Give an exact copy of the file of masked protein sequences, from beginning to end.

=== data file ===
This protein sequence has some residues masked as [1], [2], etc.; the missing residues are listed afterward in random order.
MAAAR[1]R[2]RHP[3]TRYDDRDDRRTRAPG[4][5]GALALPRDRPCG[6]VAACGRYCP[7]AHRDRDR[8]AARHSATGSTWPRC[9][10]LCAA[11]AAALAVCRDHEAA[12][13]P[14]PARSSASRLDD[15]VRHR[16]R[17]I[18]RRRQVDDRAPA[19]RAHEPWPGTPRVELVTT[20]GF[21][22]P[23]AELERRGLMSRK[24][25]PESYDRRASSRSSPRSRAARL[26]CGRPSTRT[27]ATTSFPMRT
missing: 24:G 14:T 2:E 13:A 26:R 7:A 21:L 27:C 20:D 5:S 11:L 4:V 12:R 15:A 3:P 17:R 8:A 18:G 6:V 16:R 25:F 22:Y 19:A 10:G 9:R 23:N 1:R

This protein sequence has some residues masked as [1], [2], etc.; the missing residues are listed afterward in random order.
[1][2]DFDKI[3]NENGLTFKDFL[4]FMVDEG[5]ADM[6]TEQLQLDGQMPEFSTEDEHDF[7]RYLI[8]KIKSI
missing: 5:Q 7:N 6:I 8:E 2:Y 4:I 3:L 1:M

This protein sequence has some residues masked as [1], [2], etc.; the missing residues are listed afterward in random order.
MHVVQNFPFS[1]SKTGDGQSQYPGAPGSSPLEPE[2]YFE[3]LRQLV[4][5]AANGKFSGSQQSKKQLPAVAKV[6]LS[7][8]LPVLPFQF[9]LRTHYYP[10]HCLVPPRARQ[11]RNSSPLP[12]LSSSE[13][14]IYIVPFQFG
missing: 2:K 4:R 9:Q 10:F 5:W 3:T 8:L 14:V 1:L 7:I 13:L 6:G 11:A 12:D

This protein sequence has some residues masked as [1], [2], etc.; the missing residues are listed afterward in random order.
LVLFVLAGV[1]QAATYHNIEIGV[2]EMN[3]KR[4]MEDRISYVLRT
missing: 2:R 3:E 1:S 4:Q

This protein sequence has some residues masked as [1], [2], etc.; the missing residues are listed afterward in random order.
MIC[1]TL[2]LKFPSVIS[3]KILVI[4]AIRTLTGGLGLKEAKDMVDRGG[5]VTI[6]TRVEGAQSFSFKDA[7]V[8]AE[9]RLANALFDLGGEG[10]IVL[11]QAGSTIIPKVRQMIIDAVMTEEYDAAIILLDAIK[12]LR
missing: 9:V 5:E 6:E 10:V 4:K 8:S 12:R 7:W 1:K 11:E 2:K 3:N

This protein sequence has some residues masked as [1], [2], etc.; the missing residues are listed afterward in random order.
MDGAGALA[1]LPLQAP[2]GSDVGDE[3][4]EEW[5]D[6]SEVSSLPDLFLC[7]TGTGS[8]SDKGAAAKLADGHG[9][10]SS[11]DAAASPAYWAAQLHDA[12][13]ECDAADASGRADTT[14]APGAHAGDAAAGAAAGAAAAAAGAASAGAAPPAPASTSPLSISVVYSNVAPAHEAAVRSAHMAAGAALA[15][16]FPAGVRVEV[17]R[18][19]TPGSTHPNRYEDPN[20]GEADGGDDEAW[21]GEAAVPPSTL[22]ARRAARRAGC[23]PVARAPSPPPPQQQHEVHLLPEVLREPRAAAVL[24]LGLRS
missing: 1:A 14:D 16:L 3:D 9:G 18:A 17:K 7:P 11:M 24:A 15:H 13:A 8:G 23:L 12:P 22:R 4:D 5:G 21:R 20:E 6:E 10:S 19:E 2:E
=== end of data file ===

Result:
This protein sequence has some residues masked as [1], [2], etc.; the missing residues are listed afterward in random order.
MAAAR[1]R[2]RHP[3]TRYDDRDDRRTRAPG[4][5]GALALPRDRPCG[6]VAACGRYCP[7]AHRDRDR[8]AARHSATGSTWPRC[9][10]LCAA[11]AAALAVCRDHEAA[12][13]P[14]PARSSASRLDD[15]VRHR[16]R[17]I[18]RRRQVDDRAPA[19]RAHEPWPGTPRVELVTT[20]GF[21][22]P[23]AELERRGLMSRK[24][25]PESYDRRASSRSSPRSRAARL[26]CGRPSTRT[27]ATTSFPMRT
missing: 24:G 14:T 2:E 13:A 26:R 7:A 21:L 27:C 20:D 5:S 11:L 4:V 12:R 15:A 3:P 17:R 8:A 18:G 6:V 16:R 25:F 22:Y 19:A 10:G 9:R 23:N 1:R

This protein sequence has some residues masked as [1], [2], etc.; the missing residues are listed afterward in random order.
[1][2]DFDKI[3]NENGLTFKDFL[4]FMVDEG[5]ADM[6]TEQLQLDGQMPEFSTEDEHDF[7]RYLI[8]KIKSI
missing: 5:Q 7:N 6:I 8:E 2:Y 4:I 3:L 1:M

This protein sequence has some residues masked as [1], [2], etc.; the missing residues are listed afterward in random order.
MHVVQNFPFS[1]SKTGDGQSQYPGAPGSSPLEPE[2]YFE[3]LRQLV[4][5]AANGKFSGSQQSKKQLPAVAKV[6]LS[7][8]LPVLPFQF[9]LRTHYYP[10]HCLVPPRARQ[11]RNSSPLP[12]LSSSE[13][14]IYIVPFQFG
missing: 2:K 4:R 9:Q 10:F 5:W 3:T 8:L 14:V 1:L 7:I 13:L 6:G 11:A 12:D

This protein sequence has some residues masked as [1], [2], etc.; the missing residues are listed afterward in random order.
LVLFVLAGV[1]QAATYHNIEIGV[2]EMN[3]KR[4]MEDRISYVLRT
missing: 2:R 3:E 1:S 4:Q

This protein sequence has some residues masked as [1], [2], etc.; the missing residues are listed afterward in random order.
MIC[1]TL[2]LKFPSVIS[3]KILVI[4]AIRTLTGGLGLKEAKDMVDRGG[5]VTI[6]TRVEGAQSFSFKDA[7]V[8]AE[9]RLANALFDLGGEG[10]IVL[11]QAGSTIIPKVRQMIIDAVMTEEYDAAIILLDAIK[12]LR
missing: 9:V 5:E 6:E 10:V 4:K 8:S 12:R 7:W 1:K 11:E 2:K 3:N

This protein sequence has some residues masked as [1], [2], etc.; the missing residues are listed afterward in random order.
MDGAGALA[1]LPLQAP[2]GSDVGDE[3][4]EEW[5]D[6]SEVSSLPDLFLC[7]TGTGS[8]SDKGAAAKLADGHG[9][10]SS[11]DAAASPAYWAAQLHDA[12][13]ECDAADASGRADTT[14]APGAHAGDAAAGAAAGAAAAAAGAASAGAAPPAPASTSPLSISVVYSNVAPAHEAAVRSAHMAAGAALA[15][16]FPAGVRVEV[17]R[18][19]TPGSTHPNRYEDPN[20]GEADGGDDEAW[21]GEAAVPPSTL[22]ARRAARRAGC[23]PVARAPSPPPPQQQHEVHLLPEVLREPRAAAVL[24]LGLRS
missing: 1:A 14:D 16:L 3:D 9:G 18:A 17:K 7:P 11:M 24:A 15:H 13:A 8:G 23:L 12:P 22:R 4:D 5:G 21:R 20:E 6:E 10:S 19:E 2:E